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Logo of nihpaAbout Author manuscriptsSubmit a manuscriptNIH Public Access; Author Manuscript; Accepted for publication in peer reviewed journal;
Methods. Author manuscript; available in PMC Mar 30, 2010.
Published in final edited form as:
PMCID: PMC2847350
NIHMSID: NIHMS37349

Identification of microRNAs and other small regulatory RNAs using cDNA library sequencing

Abstract

Distinct classes of small RNAs, 20 to 32 nucleotides long, play important regulatory roles for diverse cellular processes. It is therefore important to identify and quantify small RNAs as a function of development, tissue and cell type, in normal and disease states. Here we describe methods to prepare cDNA libraries from pools of small RNAs isolated from organisms, tissues or cells. These methods enable the identification of new members or new classes of small RNAs, and they are also suitable to obtain miRNA expression profiles based on clone count frequencies. This protocol includes the use of new deep sequencing methods (454/Roche and Solexa) to facilitate the characterization of diverse sequence pools of small RNAs.

Introduction

Small non-coding RNAs play a vital regulatory role in cells (reviewed in 17). The most abundant small RNAs in animals are 20 to 23 nucleotide (nt) long microRNAs (miRNAs). The first miRNA members were identified in C. elegans (8, 9). The discovery that double-stranded RNA (dsRNA) triggered RNA interference (RNAi) (10) was also mediated by similar-sized small RNA processing products, known as small interfering RNAs (siRNAs) (1114), prompted the development of techniques to characterize naturally occurring small RNAs (1517). These methods were based on small RNA cDNA library preparation and sequencing and ignited the discovery of new members and families of small RNAs (1524).

Small RNAs, in association with their protein effector components, mediate sequence-specific posttranscriptional and transcriptional gene regulation. They control mRNA translation, stability and localization (reviewed in 25, 26) and feed into processes that control transposons (reviewed in 27, 28) and heterochromatin structure (reviewed in 4, 29). This wide range of functions stimulated great interest to identify and characterize the small RNAs expressed in different organisms, tissues and cell types, in normal and disease states.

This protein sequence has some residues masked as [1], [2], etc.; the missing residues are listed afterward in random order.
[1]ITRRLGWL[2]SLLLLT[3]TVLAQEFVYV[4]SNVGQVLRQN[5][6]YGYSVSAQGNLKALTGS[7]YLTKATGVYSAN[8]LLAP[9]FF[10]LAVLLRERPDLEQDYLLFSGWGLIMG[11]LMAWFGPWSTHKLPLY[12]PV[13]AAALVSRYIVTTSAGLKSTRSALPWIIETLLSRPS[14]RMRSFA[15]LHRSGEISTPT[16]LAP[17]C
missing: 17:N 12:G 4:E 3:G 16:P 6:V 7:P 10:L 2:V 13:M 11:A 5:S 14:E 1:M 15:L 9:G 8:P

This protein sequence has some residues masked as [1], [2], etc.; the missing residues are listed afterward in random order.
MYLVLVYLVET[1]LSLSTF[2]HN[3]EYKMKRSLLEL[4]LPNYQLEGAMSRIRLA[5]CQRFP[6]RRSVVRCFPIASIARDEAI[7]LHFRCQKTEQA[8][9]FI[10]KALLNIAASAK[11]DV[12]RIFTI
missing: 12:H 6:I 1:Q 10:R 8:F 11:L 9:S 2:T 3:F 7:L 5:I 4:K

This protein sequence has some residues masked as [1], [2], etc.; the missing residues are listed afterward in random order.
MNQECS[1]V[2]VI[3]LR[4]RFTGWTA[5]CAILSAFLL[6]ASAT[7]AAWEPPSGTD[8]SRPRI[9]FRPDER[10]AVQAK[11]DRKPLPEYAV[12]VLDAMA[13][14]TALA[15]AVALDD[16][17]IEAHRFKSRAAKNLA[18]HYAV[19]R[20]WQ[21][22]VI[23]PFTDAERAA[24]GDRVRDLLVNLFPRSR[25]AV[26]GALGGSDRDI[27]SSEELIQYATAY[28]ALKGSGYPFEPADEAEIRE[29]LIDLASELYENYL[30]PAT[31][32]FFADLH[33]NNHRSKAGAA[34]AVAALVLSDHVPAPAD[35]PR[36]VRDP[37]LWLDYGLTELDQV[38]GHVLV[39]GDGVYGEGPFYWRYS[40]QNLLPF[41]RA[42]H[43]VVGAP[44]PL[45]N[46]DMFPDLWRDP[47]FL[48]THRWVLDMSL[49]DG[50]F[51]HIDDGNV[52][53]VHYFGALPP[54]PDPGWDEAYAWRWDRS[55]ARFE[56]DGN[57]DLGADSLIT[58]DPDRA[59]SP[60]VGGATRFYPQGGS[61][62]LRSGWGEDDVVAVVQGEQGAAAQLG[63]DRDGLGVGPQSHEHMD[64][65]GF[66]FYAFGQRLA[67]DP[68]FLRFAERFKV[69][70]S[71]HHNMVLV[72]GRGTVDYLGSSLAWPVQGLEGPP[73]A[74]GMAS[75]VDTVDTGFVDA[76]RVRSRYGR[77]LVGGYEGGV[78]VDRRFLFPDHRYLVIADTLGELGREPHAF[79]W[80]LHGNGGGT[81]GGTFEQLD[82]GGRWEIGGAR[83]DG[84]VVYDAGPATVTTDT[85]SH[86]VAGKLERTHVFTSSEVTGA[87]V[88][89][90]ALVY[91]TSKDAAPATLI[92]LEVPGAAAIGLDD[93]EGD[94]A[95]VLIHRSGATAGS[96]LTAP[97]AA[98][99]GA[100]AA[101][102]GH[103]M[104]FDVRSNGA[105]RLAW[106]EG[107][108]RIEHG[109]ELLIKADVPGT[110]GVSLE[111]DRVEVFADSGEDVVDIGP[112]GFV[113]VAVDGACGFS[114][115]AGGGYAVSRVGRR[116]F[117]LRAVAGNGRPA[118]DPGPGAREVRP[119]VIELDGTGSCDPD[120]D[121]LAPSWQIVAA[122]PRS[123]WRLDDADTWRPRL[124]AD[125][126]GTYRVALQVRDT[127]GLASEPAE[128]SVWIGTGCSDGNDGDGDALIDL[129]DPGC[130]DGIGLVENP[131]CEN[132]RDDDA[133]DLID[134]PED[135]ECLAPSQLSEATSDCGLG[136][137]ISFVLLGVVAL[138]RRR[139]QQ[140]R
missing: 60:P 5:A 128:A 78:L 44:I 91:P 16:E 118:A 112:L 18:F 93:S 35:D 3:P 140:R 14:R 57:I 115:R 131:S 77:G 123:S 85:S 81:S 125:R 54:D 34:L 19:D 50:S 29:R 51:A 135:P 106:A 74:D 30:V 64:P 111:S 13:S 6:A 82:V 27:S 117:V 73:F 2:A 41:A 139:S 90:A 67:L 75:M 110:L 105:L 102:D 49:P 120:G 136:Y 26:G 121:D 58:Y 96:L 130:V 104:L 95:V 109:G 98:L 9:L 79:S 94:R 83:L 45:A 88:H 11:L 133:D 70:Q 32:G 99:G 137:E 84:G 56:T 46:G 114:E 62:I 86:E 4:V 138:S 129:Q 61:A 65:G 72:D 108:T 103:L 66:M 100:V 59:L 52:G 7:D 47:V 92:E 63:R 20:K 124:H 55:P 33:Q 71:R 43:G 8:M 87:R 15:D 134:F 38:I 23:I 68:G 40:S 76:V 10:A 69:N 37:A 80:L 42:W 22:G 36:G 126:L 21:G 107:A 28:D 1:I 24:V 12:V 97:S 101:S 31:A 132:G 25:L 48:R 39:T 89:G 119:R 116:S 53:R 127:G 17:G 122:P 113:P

Here we describe our protocols for the construction of small RNA libraries and their adaptation for various high throughput sequencing approaches. The protocols originate from methods described previously (3032) and provide new details regarding the use of RNA ligases and the latest sequencing technology.

Description of Method

Overview

The experimental process is outlined in Figure 1, and includes the steps of small RNA isolation, cDNA library preparation, and sequencing. The annotation of the identified sequences is described in detail in an accompanying paper (Zavolan et al.).

Figure 1
Schematic representation of small RNA cDNA library preparation

We first isolate total RNA using the standard acidic guanidinium isothiocyanate/phenol/chloroform (GITC/phenol) extraction methods (33). Subsequently, we isolate small RNAs of the desired size ranges using denaturing polyacrylamide gel electrophoresis. Alternatively, classes of small RNAs may be isolated from lysates of fresh samples by immunoprecipitation using antibodies raised against the proteins associated with these specific classes of small RNAs (3438).

To prepare cDNA from the isolated small RNAs, we first ligate synthetic oligonucleotide adapters of known sequence to the 3' and 5' ends of the small RNA pool using T4 RNA ligases. The adapters introduce primer-binding sites for reverse transcription and PCR-amplification. If desired, non-palindromic restriction sites present within the adapter/primer sequences can be used for generation of concatamers to increase the read length for conventional sequencing.